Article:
The seven wonders of the world

The seven wonders of the world

The concept of “the seven wonders of the world” is almost magical and important to understand our civilization. Here are the 7 wonders that are unique and can all be visited on a holiday. We also add some background on how the term has been used through the ages. Let’s start with that.

The 7 first wonders of antiquity is an amazing list of world heritage

In ancient times, the Greek dynasty first developed a well-known list of the 7 wonders of the time, but it naturally focused on the well-known world concept which was the countries around the Mediterranean. The 7 wonders of the original list are:

The statue of Zeus in Olympia
The Temple of Artemis in Ephesus
The Mausoleum of Halikarnassos
The Colossus of Rhodes
The lighthouse on Faros near Alexandria
The Great Pyramid of Giza (Pyramid of Cheops)
Babylon’s hanging gardens

They are more or less gone all except partly the Pyramid of Kheops. So there was a need for a new list and selection, something that still exists and can be visited and admired.

Later, a new list was developed that goes much further around. It was created by a private Swizz citizen and via an inventive Vox Pop, he got up with this list. All 7 places are definitely worth a trip.

The new list of the 7 wonders of the world

The Chinese wall
The ancient city of Petra in Jordan
Brazil’s Christ statue, Cristo Redentor
Peru Machu Picchu ruins
Mexico’s Mayan ruins: Chichen Itza
Colosseum and Rome
Taj Mahal in India

On this list, Europe has only one wonder left. The incredible Colosseum from the year 40.

Colosseum, the unique amphitheater in Classic Rome

The Chinese wall

The wall was built as a defense against looting and invasions by various nomadic tribes from the Eurasian steppe, but not as one long continuous fortress. The construction of the wall is believed to have begun back in the 7th century B.C. as separate sections of fortifications and later up through history, during different dynasties, until the beginning of the 16th century during the Ming Dynasty, to be fortified and in some places built together. [1]

It consists of the wall itself of 6,259 kilometers and 360 kilometers of ramparts as well as 2,233 kilometers of mountains and rivers that form a natural fortification. [2] Another archaeological study concluded that all the branches of the wall were 21,196 km long in total.

The Chinese wall. One of the seven wonders of the world

The Chinese wall. One of the seven wonders of the world

The ancient city of Petra in Jordan

Jordan’s most famous tourist destination is the rock city of Petra – as you may know from the legendary adventure film Indiana Jones and The Last Crusade. The city was carved out of the light pink rocks more than 2000 years ago and is today protected with the status of one of the world’s seven new wonders. The walk to the city goes through a two-kilometer-long, narrow gorge, the Siq´, and it’s like walking through a sculpture that is constantly changing.

World Heritage Petra in Jordan

World Heritage Petra in Jordan

Petra, the lost oasis

Brazil’s Christ statue, Cristo Redentor

The statue of Christ the Redeemer (Cristo Redentor) at Corcovado in Rio De Janeiro in Brazil - South America.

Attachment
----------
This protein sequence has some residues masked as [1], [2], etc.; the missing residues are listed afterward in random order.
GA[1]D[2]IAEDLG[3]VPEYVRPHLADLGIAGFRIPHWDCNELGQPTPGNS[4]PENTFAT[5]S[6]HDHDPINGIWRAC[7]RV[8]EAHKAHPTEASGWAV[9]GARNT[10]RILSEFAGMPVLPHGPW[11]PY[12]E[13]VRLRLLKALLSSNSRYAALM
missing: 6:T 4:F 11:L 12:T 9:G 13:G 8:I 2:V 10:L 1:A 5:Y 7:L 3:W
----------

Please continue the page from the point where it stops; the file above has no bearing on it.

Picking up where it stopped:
The statue of Christ the Redeemer (Cristo Redentor) at Corcovado in Rio De Janeiro in Brazil – South America.

In the mid-1850s, the idea for the statue arose when the Catholic priest Pedro Maria Boss applied for funding from Princess Isabella for the construction of a large religious monument. However, the application was rejected by the state in 1889, as Brazil at this time was undergoing a process of secularization as a separate state and church.

A new proposal for the creation of a large landmark in the form of a statue emerged in 1921 from the Archdiocese of Rio de Janiero. A Semana do Monumento was organized to collect donations. Various proposals for design emerged, including the Christian cross, a statue of Jesus with a globe in hand and a pedestal that was to symbolize the world. Eventually, the choice fell on a Christ statue with the Savior standing with open arms to show His love for mankind.

The monument is partly built by Skånska Cement and the cement in the foundation comes from Limhamn, Malmö. The outer layer is soapstone.

The statue was inaugurated on October 12, 1931.

Peru: Machu Picchu ruins

Machu Picchu in Peru. Seven wonders of the world

Machu Picchu in Peru. Seven wonders of the world

(Quechua Machu Pikchu) [1] is a well-preserved pre-Columbian city, located on a high mountain ridge at 2,057 meters above the Urubamba Valley approx. 80 km from Cuzco in southern Peru. It is inscribed on the UNESCO World Heritage List.

Stone window in Machu Picchu.

It is believed that the city was built around the year 1400 by Sapa Inka Pachacuti and that it was inhabited until the Spanish conquest in 1532. Archaeological finds (along with recent colonial documents) show that it was not a conventional city, but rather a form for recreation city for Inca leaders and “nobles”. It is estimated that a maximum of only about 750 people may have lived in the city and probably only a much fewer during the rainy season when none of the powerful were visiting. Only 173 skeletons have been found, of which 150 were women. What happened to them is shrouded in mystery. Machu Picchu was abandoned by the Incas for unknown reasons and “forgotten”, probably because its function was no longer necessary after the Spanish conquest. The city was rediscovered on July 24, 1911 by a Yale University historian, Hiram Bingham. He later wrote several books and articles on Machu Picchu. His book The Lost City of the Incas became a bestseller.

Visit Peru

See Brazil

See Rome and the Colosseum

See Petra

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